ZJ rear disk brake install on D35 with ABS:
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I finally got tired of less than par stopping coming from my XJ. This had part to do with the fact that we just purchased a 1995 ZJ that stops a great deal better than my XJ did. Upon closed inspection of the ZJ's rear brake/ axle it appeared that it would be a nearly bolt on affair to put ZJ disk brakes on my XJ's D35 axle. I also noted that the ABS tone rings on the ZJ were a different size from the XJ's ABS tone rings. However, they did have the same number of teeth. In order to keep my existing ABS system I would also need the ZJ ABS sensors and tone rings. I put a post on JeepsUnlimited.com's ZJ wanted forum. In a matter of weeks I had been contacted. For $260 I purchased the following items: ABS sensors, axle half shafts (with tone rings), calipers, disk shield, caliper mount, and rotors. Since I got the whole shafts, I can now use my old XJ shafts for trail spares. The pads needed to be replaced. The only other items I needed were the soft lines and those were purchased from the dealer, as Autozone could only get one side and I wanted to put identical parts on. The only modifications that must be done are getting the parking brake to work, making a mount for the soft lines, notching the axle flange for the ABS sensor, and wiring the ZJ ABS sensors in to the XJ's wiring.
Here are a few images of what the parts looked like before I cleaned them up:
Those images were taken just incase I forgot how everything went back together once I got it apart for cleaning. The main parts (rotor shield, caliper bracket) weren't that rust and just needed a good cleaning. The smaller items were truly rusty, but those came clean using my bench grinder and a wire wheel. I also needed to replace one of the parking brake boots as it was split. For the bracket and the shield I used Rustoleum flat black, and for the calipers and rotor hats I used VST gloss black brake paint. I had used the VST on the front brakes and it is holding up well. Below are the images once I had everything cleaned, painted, and back together:
Once I had the parts all nice and clean and ready to install, I needed to strip off the old drum brakes. The drum first had to be released (yes, my self-adjusting mechanism actually worked). This is done by holding the locking tab with one screw driver and turning the wheel several times with the other. Than it is just a matter of releasing several springs and throwing the old parts into a box, never to see the light of day again.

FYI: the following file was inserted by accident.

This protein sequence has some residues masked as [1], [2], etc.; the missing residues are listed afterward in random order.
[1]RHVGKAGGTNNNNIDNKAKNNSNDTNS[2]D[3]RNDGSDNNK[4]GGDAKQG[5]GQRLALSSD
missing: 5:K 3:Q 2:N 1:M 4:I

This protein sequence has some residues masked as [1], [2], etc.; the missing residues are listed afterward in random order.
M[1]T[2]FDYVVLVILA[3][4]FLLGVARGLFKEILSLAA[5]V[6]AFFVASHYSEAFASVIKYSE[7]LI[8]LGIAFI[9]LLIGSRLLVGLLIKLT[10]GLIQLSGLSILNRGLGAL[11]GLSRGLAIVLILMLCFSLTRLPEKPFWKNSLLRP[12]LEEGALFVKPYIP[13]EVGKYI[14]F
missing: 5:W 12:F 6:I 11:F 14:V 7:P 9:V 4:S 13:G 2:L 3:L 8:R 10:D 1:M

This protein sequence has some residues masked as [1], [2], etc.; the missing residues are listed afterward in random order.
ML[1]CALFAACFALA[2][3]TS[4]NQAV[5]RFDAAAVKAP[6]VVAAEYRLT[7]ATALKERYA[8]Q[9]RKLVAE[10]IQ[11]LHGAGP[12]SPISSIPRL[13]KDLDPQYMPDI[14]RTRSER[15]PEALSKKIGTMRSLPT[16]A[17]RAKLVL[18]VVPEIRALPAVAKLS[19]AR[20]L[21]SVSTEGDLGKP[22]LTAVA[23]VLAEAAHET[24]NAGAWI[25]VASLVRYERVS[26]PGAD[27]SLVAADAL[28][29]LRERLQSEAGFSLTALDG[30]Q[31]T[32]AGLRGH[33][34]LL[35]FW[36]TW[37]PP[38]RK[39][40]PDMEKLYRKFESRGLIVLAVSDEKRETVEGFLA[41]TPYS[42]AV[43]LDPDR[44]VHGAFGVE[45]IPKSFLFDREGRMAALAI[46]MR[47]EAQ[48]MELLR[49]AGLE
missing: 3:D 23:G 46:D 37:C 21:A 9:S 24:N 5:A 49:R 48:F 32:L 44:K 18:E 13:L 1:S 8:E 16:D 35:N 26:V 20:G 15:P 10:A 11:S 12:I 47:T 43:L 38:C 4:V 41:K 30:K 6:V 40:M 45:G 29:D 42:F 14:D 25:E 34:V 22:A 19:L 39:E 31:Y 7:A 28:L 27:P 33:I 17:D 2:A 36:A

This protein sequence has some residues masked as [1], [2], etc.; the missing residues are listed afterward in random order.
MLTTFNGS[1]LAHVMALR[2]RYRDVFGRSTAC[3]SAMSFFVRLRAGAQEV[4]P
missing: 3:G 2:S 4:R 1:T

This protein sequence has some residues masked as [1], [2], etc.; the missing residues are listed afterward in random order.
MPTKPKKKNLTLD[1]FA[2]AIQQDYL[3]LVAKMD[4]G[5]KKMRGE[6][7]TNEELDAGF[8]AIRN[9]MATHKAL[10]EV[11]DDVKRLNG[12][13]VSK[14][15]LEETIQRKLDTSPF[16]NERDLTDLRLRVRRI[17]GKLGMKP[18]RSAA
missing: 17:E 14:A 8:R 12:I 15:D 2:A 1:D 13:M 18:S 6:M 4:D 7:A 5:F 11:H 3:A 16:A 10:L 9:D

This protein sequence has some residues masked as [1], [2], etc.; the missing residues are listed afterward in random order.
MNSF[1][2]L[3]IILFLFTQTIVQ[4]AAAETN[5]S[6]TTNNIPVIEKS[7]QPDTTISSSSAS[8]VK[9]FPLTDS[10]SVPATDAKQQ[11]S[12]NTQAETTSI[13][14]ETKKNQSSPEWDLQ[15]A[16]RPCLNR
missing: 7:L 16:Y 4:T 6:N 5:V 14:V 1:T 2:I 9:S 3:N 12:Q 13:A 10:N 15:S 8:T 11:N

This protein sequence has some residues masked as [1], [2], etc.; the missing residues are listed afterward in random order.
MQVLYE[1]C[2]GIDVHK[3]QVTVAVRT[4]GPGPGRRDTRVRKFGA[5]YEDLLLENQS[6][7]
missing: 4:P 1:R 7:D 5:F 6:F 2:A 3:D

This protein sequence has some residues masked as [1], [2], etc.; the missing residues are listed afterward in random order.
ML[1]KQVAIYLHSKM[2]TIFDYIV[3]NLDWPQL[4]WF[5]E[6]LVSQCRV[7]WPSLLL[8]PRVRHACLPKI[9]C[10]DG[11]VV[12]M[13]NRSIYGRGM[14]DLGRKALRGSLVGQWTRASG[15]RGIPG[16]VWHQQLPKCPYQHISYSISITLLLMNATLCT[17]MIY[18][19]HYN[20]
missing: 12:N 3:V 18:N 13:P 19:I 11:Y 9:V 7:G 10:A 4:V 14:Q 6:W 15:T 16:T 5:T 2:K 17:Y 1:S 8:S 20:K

Shoes and other hardware removed and ready to remove axle half shafts:
Removing the axle shafts would have been pretty easy, but it turned out to be a task as I didn't have the 1/4" wrench needed to remove the bolt(the pinion mate gear shaft screw) that held the gear shaft in the diff carrier. I needed to make a trip to the hardware store at this point to purchase the correct tool. The below images show the offending bolt.
Once the bolt was removed the gear shaft easily slid out, allowing the axle shafts to be pushed in and the c-clips removed. Finally the axle shafts can be pulled out. Take care not to lose the washers behind the spider gears. Also, be careful to support the shaft to avoid damaging the bearings and seal. Once the axle shafts are out we have this view:
I didn't remove the wheel cylinder yet as I didn't want to lose any brake fluid. The ABS sensor is still present because I wasn't sure at the point if I should try to remove the whole sensor and harness or just splice in the ZJ sensor. I eventually decided to snip off the XJ sensor and solder in the ZJ sensor in.
Now the 4 bolts holding the backing plate on can be removed. One backing plate came off with ease. However,the other side needed a little coaxing with a BFH. Once that is done this is what you see:
Again, I left the wheel cylinder on to prevent fluid lose. If you have an older Jeep, than his would be a good time to replace the axle seal and bearings. Mine is a 2000, so I opted not to.